Is the metric conditioned?

This is the question:
Is the distance between any two points, is permanent?
Is the distance between any two points conditioned?
If it is permanent and / or not conditioned, is Nibbāna?

Please shun the question about whether or not it has to do with suffering is not acceptable. It has to do with suffering.

Hi tommit, do you maybe use google translate for your English? It’s a shame because often it’s difficult to understand what you really mean.

If I understand your first two questions correctly, the mathematical/physical answer is almost certainly: yes, the distance between to points is conditioned. It’s conditioned by the dimensional properties of the space in which the two points are located. So I’m afraid that actual or logical space is not suited to draw conclusions regarding nibbana.

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You’re gonna have to explain how that is?

I would say, depending on perspective, no. Where are the points? If on Earth, well, nothing here is really “fixed” in space since we’re on a giant rock flying through space and “revolving at 900 miles an hour… orbiting at 19 miles a second, so it’s reckoned” to quote Monty Python. If instead you’re talking about abstract mathematical points, what does that have to do with the reality of experience?

To relate to the suttas, pamāṇa is a word that can be translated as measure, and I’m pretty sure Nibbāna is described as apamāṇa or measureless.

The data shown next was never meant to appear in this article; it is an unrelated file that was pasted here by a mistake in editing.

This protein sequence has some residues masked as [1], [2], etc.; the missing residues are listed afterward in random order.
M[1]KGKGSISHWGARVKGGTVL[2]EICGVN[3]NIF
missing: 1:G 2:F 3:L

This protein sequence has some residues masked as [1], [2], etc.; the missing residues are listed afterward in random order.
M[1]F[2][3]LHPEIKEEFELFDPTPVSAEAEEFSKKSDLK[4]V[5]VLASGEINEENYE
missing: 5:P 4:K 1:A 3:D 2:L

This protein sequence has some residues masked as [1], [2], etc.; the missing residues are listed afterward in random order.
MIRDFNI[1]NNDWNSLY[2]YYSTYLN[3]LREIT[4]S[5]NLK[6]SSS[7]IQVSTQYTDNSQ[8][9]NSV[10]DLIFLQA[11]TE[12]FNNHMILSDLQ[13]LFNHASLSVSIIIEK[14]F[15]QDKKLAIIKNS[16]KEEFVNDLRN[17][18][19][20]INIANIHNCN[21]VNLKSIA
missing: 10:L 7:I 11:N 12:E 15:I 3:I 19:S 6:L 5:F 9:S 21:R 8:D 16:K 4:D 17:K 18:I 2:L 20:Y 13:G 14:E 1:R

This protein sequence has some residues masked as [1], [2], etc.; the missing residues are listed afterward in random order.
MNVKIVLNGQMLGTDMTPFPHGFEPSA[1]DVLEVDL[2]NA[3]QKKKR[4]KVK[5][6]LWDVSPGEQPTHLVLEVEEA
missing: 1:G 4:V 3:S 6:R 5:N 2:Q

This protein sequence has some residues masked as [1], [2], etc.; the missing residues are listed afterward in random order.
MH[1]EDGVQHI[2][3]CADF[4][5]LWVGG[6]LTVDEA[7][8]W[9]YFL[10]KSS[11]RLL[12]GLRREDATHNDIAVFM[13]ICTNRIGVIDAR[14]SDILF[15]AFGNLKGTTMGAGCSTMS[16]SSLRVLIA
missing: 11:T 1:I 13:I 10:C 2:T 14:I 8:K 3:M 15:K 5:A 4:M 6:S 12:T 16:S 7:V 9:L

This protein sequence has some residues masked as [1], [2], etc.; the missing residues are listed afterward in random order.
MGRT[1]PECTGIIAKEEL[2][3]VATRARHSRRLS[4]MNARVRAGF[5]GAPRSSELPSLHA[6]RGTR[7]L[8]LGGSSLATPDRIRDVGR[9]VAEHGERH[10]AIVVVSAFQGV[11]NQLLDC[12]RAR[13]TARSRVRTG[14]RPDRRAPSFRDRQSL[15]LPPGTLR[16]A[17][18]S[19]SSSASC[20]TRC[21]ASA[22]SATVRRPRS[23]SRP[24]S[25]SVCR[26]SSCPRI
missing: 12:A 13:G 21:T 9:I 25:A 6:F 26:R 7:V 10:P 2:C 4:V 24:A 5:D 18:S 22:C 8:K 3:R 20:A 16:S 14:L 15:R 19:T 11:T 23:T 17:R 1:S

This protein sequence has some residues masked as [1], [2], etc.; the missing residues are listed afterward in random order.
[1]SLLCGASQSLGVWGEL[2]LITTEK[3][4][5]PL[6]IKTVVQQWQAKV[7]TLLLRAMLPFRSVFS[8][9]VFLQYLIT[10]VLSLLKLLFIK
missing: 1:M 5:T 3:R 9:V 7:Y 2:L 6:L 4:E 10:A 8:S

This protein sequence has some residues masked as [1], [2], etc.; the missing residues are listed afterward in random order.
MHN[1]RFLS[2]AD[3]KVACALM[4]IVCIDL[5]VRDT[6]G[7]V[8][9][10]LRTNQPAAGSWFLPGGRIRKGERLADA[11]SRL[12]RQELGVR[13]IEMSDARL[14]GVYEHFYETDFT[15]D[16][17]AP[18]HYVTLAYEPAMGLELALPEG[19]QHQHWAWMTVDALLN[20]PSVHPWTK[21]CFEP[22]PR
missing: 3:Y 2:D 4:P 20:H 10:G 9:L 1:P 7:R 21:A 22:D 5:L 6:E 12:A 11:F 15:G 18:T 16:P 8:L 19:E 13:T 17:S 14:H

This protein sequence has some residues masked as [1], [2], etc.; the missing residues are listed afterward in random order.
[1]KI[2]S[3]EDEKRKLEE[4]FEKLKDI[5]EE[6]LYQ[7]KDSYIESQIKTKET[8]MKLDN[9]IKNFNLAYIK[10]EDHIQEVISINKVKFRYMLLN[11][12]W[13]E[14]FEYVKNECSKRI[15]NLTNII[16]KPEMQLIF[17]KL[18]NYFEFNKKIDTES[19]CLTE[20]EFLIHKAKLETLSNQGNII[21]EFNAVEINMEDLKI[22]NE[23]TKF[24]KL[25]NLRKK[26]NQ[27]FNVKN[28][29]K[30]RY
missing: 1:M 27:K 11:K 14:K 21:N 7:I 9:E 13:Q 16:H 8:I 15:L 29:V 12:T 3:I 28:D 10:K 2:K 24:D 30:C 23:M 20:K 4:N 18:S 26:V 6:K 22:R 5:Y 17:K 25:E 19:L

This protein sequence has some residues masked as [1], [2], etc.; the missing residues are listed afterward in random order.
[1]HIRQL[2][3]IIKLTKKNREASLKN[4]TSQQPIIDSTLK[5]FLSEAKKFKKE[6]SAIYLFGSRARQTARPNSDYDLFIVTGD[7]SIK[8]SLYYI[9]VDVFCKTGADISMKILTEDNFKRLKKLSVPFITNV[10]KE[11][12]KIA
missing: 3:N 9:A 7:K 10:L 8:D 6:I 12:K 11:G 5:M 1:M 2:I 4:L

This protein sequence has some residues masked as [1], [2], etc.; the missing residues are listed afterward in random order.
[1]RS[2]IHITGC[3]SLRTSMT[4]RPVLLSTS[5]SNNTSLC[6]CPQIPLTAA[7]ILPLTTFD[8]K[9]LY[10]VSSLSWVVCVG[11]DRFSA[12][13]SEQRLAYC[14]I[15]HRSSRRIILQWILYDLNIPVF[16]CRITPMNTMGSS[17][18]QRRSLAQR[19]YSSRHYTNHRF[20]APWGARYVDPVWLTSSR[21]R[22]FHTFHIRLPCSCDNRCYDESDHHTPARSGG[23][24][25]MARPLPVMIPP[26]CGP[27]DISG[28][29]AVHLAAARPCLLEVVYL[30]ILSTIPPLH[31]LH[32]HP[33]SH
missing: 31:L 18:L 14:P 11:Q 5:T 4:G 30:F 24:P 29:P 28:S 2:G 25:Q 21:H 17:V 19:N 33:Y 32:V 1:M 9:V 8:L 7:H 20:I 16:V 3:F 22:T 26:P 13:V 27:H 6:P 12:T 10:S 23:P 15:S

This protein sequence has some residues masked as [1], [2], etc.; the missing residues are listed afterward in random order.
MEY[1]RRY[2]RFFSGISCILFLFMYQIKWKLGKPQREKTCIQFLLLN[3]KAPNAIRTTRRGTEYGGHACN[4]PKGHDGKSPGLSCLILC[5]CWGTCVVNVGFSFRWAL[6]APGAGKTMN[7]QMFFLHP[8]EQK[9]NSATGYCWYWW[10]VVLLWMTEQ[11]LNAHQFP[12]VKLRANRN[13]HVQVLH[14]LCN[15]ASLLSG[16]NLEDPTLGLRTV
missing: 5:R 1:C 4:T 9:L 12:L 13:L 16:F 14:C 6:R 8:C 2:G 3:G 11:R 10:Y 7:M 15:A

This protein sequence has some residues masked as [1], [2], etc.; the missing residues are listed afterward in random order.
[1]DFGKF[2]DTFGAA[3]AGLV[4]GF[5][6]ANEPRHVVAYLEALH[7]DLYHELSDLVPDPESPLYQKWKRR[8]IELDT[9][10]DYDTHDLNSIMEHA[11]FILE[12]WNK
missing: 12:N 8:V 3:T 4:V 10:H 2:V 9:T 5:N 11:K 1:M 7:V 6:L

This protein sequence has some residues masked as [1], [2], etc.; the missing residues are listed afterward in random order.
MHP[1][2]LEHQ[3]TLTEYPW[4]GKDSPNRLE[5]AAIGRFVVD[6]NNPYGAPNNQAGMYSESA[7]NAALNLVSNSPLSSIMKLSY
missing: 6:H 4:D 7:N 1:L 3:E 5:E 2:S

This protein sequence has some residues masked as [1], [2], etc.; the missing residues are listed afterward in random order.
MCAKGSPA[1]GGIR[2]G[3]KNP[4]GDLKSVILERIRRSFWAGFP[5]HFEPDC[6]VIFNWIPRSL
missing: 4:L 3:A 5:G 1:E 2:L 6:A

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but nibbana is a psychological state, not a thing or phenomenon out there, so constancy of metrics, even if it’s true, is irrelevant to our own ontological status, the constancy must be established within

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Yes, it’s a shame. I speak Spanish and Portuguese, but little English.

The answer is that the metric is conditioned by the expansion of the vacuum. So that the metric depends on the time and it is no more than a perception of change, of impermanence and this in turn of the same conditionality.
You can notice that nothing in the universe is infinitely large or infinitely small. Nothing is smaller than quantum.
The matter is only a concept. The elementary particles are only wave functions.
We are immersed in mathematics.
And there is nothing, absolutely nothing that is not conditioned. Even the nothingness does not exist. The most perfect vacuum is the “cosmic vacuum” containing the energy equivalent of 3 hydrogen atoms per cubic meter. This universe is a digital world, it isn’t analogic.
What’s more, if something unconditioned appeared, everything would collapse.

Nibbāna is not a psychological state, for if it were, nibbāna would be a function of a psyche. And nibbāna is unconditioned.
Nibbāna is real. And it does not depend on who observes it. He neither wins nor loses. Neither has metric nor has time.

or nibbana is the lack of attachment of the 5 aggregates to themselves and their objects